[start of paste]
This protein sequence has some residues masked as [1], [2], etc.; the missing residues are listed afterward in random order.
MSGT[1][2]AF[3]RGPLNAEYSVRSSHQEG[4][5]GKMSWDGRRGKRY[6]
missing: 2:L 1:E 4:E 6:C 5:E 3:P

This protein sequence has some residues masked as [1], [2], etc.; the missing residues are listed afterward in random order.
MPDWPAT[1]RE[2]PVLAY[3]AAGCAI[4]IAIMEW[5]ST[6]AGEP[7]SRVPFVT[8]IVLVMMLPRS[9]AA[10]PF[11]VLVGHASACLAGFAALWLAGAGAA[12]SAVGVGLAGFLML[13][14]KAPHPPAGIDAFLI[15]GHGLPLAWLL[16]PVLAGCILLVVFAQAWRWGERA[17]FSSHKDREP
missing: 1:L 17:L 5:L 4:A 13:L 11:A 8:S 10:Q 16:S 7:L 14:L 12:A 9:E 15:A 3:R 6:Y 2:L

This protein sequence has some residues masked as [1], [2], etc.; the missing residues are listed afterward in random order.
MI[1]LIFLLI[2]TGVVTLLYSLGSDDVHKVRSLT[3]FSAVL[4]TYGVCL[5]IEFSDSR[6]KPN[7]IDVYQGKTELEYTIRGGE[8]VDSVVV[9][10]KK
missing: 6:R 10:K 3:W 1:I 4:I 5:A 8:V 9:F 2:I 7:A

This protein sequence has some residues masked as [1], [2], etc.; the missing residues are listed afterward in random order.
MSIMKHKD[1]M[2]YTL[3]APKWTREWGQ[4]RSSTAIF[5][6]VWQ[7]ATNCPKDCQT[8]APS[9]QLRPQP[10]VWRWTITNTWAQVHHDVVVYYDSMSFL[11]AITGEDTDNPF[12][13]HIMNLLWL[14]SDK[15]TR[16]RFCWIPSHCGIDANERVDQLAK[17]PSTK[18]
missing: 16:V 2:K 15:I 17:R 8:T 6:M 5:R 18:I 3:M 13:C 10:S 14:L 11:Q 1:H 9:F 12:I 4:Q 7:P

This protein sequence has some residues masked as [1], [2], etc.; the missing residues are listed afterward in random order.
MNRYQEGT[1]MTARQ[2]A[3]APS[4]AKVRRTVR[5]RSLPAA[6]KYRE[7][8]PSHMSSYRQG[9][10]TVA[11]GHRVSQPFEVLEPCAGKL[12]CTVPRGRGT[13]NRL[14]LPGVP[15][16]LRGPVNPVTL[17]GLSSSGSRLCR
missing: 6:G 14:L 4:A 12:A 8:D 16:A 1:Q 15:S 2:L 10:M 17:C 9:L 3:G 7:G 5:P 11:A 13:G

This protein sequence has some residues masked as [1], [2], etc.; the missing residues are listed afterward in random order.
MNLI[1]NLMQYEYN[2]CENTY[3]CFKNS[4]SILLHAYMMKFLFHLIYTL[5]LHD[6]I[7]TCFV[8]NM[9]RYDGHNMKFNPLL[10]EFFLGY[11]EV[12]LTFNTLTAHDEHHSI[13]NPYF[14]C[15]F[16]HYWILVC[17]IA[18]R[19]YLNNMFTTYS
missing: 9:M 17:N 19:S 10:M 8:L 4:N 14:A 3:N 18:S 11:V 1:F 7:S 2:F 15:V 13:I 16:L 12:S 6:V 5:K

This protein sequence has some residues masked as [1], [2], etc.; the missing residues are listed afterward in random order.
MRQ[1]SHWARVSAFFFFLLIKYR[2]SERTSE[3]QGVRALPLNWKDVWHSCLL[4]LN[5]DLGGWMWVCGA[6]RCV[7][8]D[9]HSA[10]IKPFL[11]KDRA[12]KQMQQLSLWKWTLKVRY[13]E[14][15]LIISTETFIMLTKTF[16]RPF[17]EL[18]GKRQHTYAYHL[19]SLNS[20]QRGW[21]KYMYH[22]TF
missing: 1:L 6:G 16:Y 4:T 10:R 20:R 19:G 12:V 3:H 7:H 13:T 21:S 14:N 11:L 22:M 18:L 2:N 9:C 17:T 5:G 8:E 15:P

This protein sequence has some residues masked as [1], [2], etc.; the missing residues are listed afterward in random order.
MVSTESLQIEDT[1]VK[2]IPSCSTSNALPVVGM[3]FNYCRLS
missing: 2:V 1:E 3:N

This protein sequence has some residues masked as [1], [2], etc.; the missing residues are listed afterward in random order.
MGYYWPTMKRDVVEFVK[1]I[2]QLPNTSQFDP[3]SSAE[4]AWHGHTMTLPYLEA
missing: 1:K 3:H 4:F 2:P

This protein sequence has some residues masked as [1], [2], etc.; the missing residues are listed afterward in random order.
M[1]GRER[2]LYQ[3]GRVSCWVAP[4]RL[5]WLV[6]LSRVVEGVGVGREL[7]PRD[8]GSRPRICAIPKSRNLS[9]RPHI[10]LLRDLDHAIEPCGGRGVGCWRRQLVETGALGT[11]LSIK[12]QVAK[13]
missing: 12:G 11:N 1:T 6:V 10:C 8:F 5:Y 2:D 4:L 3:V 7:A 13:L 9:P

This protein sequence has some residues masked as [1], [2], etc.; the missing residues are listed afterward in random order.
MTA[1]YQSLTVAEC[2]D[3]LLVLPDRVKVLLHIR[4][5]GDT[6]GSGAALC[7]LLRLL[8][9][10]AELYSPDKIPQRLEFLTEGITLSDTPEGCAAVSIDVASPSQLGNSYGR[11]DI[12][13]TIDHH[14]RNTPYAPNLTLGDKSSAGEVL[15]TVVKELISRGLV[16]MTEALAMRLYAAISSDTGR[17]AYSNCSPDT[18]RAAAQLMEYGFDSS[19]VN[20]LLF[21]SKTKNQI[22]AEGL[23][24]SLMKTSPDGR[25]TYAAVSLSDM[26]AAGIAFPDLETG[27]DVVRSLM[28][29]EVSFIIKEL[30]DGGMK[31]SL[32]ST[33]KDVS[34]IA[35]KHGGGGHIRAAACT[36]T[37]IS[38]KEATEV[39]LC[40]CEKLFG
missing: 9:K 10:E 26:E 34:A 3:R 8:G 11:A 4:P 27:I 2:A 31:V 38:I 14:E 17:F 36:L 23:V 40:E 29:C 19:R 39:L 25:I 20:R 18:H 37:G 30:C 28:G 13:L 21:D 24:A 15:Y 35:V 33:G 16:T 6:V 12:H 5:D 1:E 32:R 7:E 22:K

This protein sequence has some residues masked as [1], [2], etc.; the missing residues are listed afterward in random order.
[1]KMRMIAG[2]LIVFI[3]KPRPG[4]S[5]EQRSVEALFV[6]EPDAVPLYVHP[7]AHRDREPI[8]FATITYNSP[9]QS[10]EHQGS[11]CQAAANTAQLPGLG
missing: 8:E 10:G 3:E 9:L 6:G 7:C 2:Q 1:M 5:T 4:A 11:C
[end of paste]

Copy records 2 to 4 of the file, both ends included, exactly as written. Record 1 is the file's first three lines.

This protein sequence has some residues masked as [1], [2], etc.; the missing residues are listed afterward in random order.
MPDWPAT[1]RE[2]PVLAY[3]AAGCAI[4]IAIMEW[5]ST[6]AGEP[7]SRVPFVT[8]IVLVMMLPRS[9]AA[10]PF[11]VLVGHASACLAGFAALWLAGAGAA[12]SAVGVGLAGFLML[13][14]KAPHPPAGIDAFLI[15]GHGLPLAWLL[16]PVLAGCILLVVFAQAWRWGERA[17]FSSHKDREP
missing: 1:L 17:L 5:L 4:A 13:L 11:A 8:S 10:Q 16:S 7:L 14:L 12:A 9:E 15:A 3:R 6:Y 2:L

This protein sequence has some residues masked as [1], [2], etc.; the missing residues are listed afterward in random order.
MI[1]LIFLLI[2]TGVVTLLYSLGSDDVHKVRSLT[3]FSAVL[4]TYGVCL[5]IEFSDSR[6]KPN[7]IDVYQGKTELEYTIRGGE[8]VDSVVV[9][10]KK
missing: 6:R 10:K 3:W 1:I 4:I 5:A 8:V 9:F 2:I 7:A

This protein sequence has some residues masked as [1], [2], etc.; the missing residues are listed afterward in random order.
MSIMKHKD[1]M[2]YTL[3]APKWTREWGQ[4]RSSTAIF[5][6]VWQ[7]ATNCPKDCQT[8]APS[9]QLRPQP[10]VWRWTITNTWAQVHHDVVVYYDSMSFL[11]AITGEDTDNPF[12][13]HIMNLLWL[14]SDK[15]TR[16]RFCWIPSHCGIDANERVDQLAK[17]PSTK[18]
missing: 16:V 2:K 15:I 17:R 8:T 6:M 5:R 18:I 3:M 13:C 10:S 14:L 11:Q 1:H 9:F 12:I 4:Q 7:P